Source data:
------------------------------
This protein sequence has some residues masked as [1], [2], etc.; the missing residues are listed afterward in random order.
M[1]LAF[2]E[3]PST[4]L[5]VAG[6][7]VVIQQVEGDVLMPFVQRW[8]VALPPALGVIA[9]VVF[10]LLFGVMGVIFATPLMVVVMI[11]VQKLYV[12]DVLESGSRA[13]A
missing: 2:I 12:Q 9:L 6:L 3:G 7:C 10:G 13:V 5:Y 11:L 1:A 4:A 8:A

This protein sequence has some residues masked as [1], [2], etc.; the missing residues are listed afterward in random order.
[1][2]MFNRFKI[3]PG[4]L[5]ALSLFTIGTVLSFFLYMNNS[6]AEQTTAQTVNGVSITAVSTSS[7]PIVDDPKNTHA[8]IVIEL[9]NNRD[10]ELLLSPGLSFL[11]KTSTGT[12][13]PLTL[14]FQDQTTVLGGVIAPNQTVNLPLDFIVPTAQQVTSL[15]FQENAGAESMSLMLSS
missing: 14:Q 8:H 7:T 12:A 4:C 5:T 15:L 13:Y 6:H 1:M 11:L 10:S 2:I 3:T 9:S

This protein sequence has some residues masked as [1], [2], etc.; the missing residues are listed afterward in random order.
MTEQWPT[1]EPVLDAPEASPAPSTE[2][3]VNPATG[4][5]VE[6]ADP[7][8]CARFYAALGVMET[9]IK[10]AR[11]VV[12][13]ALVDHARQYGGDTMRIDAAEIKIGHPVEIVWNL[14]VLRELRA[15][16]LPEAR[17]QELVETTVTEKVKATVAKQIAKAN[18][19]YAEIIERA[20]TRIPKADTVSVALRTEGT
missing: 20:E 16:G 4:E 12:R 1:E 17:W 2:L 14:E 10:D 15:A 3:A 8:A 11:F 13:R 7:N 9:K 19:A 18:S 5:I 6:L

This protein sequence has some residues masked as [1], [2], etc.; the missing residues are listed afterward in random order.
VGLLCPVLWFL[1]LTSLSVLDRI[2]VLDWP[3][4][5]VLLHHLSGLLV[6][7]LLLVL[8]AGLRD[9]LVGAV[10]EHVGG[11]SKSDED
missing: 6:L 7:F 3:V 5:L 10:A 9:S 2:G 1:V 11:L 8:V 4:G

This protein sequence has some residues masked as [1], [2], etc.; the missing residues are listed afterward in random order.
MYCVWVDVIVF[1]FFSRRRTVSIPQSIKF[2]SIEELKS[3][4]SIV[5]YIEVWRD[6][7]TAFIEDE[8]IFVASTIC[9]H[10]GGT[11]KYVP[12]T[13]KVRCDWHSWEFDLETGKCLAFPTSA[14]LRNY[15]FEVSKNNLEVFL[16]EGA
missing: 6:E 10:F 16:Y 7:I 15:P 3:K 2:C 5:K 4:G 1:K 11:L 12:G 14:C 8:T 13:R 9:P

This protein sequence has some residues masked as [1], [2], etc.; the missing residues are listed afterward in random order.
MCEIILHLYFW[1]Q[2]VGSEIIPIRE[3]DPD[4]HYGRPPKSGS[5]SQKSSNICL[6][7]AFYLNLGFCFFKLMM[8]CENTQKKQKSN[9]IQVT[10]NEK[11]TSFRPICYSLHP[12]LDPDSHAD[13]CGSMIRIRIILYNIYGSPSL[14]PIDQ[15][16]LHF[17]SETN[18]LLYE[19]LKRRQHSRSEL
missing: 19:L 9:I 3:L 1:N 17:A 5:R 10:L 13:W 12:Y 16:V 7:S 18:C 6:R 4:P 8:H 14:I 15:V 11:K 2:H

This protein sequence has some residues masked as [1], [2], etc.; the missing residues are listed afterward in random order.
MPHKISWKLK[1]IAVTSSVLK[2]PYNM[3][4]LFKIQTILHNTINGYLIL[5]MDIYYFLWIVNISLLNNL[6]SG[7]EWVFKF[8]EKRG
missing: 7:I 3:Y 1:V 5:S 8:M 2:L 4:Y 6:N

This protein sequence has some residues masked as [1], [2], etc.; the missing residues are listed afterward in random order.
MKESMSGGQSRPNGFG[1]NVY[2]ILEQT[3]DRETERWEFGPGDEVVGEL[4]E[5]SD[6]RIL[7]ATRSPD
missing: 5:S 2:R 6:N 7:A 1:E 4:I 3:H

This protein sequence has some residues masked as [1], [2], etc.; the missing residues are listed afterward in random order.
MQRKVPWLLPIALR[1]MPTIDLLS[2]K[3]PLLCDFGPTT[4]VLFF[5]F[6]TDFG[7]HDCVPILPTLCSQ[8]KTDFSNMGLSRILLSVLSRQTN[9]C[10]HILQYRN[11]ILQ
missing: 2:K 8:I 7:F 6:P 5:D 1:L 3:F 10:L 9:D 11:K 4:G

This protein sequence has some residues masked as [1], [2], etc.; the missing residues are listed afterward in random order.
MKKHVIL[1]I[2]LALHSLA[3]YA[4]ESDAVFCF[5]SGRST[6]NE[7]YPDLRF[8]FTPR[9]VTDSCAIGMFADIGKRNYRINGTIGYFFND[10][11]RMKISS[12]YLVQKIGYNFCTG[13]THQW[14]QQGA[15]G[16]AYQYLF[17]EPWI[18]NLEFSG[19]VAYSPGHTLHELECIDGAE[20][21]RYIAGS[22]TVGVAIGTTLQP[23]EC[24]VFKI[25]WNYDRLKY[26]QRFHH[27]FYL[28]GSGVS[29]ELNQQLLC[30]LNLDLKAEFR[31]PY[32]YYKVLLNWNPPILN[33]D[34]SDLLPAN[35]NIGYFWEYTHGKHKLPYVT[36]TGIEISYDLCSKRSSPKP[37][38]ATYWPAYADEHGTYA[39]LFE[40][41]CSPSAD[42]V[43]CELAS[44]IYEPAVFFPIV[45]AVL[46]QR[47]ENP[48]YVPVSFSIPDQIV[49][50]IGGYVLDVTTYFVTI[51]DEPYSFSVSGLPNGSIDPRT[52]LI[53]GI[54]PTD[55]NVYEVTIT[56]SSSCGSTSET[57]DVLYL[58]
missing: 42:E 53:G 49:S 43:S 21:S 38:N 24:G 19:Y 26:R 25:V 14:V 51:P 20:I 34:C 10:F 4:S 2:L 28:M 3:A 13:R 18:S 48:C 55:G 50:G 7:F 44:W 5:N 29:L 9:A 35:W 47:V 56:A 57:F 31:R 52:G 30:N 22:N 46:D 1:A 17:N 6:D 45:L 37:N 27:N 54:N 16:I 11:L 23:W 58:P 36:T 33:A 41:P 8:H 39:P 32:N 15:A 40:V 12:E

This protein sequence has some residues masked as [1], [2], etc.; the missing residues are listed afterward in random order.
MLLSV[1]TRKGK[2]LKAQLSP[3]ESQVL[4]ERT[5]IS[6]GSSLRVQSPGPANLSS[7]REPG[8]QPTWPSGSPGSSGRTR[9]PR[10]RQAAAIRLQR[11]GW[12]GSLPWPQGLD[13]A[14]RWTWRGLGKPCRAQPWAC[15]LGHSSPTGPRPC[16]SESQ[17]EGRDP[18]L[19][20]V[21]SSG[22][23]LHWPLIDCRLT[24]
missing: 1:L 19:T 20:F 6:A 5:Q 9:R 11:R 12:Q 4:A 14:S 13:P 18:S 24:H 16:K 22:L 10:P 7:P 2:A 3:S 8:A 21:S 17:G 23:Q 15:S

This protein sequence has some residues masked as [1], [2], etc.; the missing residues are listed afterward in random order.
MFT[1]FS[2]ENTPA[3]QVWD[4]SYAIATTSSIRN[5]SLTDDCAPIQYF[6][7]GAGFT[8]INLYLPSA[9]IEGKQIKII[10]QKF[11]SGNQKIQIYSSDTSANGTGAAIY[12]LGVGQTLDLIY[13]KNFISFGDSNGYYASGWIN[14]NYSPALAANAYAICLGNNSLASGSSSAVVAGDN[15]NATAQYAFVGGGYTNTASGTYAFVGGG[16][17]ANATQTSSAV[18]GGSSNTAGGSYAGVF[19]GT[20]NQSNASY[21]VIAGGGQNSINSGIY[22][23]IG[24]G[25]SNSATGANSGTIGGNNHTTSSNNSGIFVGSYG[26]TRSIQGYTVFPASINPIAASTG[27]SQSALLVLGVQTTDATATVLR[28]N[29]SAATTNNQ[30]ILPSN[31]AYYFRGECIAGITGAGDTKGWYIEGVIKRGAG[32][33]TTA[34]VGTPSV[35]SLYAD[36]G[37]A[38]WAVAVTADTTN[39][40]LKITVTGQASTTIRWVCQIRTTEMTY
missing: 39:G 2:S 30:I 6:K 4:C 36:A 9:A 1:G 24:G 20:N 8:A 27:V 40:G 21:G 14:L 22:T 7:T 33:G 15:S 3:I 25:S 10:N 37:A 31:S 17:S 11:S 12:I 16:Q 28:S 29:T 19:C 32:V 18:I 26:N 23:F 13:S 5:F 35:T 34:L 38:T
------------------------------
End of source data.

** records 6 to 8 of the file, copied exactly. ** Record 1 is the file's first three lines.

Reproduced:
This protein sequence has some residues masked as [1], [2], etc.; the missing residues are listed afterward in random order.
MCEIILHLYFW[1]Q[2]VGSEIIPIRE[3]DPD[4]HYGRPPKSGS[5]SQKSSNICL[6][7]AFYLNLGFCFFKLMM[8]CENTQKKQKSN[9]IQVT[10]NEK[11]TSFRPICYSLHP[12]LDPDSHAD[13]CGSMIRIRIILYNIYGSPSL[14]PIDQ[15][16]LHF[17]SETN[18]LLYE[19]LKRRQHSRSEL
missing: 19:L 9:I 3:L 1:N 17:A 5:R 10:L 13:W 12:Y 16:V 7:S 18:C 6:R 4:P 8:H 14:I 15:V 11:K 2:H

This protein sequence has some residues masked as [1], [2], etc.; the missing residues are listed afterward in random order.
MPHKISWKLK[1]IAVTSSVLK[2]PYNM[3][4]LFKIQTILHNTINGYLIL[5]MDIYYFLWIVNISLLNNL[6]SG[7]EWVFKF[8]EKRG
missing: 7:I 3:Y 1:V 5:S 8:M 2:L 4:Y 6:N

This protein sequence has some residues masked as [1], [2], etc.; the missing residues are listed afterward in random order.
MKESMSGGQSRPNGFG[1]NVY[2]ILEQT[3]DRETERWEFGPGDEVVGEL[4]E[5]SD[6]RIL[7]ATRSPD
missing: 5:S 2:R 6:N 7:A 1:E 4:I 3:H